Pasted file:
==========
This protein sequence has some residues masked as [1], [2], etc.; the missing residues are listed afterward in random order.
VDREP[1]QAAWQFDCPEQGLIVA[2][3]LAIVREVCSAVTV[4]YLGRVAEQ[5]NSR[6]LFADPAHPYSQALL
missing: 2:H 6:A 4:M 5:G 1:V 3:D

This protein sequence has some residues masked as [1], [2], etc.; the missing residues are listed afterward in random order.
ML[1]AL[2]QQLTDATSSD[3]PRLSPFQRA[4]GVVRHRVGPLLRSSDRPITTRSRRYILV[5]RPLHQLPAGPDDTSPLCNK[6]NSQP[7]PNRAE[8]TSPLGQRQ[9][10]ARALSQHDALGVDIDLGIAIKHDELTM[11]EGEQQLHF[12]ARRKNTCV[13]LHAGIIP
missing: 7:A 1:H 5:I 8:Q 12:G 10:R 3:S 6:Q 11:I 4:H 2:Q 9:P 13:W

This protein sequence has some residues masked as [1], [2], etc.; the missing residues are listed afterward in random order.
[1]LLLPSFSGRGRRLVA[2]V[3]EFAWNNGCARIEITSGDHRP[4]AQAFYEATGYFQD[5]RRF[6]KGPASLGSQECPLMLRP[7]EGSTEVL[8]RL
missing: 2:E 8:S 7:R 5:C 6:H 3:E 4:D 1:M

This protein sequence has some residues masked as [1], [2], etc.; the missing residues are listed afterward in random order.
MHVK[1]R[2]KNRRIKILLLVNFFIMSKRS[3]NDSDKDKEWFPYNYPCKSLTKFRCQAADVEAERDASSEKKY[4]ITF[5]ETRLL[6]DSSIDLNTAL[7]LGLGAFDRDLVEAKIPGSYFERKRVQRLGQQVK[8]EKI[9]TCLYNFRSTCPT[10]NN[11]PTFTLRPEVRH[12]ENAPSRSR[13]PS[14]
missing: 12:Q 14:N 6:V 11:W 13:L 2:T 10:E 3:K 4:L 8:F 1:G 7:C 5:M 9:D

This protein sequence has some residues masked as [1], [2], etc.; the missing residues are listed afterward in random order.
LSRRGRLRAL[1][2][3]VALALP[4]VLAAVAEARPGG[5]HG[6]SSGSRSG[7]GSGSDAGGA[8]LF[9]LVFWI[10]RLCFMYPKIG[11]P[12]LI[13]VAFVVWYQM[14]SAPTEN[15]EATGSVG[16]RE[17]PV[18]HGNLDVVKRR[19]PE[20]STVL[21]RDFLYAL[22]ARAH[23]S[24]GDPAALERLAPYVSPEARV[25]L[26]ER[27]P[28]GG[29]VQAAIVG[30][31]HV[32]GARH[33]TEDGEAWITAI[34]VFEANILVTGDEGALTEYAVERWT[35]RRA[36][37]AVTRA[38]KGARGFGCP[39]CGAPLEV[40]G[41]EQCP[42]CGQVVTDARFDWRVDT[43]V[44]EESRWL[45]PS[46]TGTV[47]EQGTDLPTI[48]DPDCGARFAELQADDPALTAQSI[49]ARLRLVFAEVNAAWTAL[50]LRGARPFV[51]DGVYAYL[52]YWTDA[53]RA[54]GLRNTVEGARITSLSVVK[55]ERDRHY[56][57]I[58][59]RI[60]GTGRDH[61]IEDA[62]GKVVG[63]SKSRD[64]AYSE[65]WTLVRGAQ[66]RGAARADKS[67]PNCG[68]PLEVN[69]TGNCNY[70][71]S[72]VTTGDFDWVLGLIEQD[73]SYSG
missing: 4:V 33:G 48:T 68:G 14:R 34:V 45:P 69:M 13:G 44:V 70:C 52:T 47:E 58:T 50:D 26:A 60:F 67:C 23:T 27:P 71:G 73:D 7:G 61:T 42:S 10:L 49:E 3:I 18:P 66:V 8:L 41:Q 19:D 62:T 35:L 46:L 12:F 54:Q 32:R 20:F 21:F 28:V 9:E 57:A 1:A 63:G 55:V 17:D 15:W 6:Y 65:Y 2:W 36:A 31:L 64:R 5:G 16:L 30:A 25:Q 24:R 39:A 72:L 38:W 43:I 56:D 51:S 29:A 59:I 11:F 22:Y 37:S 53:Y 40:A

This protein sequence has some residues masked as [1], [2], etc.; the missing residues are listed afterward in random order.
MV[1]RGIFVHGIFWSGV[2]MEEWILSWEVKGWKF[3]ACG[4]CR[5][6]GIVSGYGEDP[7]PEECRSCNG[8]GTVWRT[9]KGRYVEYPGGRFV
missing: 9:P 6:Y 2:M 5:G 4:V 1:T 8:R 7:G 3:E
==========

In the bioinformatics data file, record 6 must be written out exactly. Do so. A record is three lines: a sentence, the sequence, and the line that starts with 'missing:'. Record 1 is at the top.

This protein sequence has some residues masked as [1], [2], etc.; the missing residues are listed afterward in random order.
MV[1]RGIFVHGIFWSGV[2]MEEWILSWEVKGWKF[3]ACG[4]CR[5][6]GIVSGYGEDP[7]PEECRSCNG[8]GTVWRT[9]KGRYVEYPGGRFV
missing: 9:P 6:Y 2:M 5:G 4:V 1:T 8:R 7:G 3:E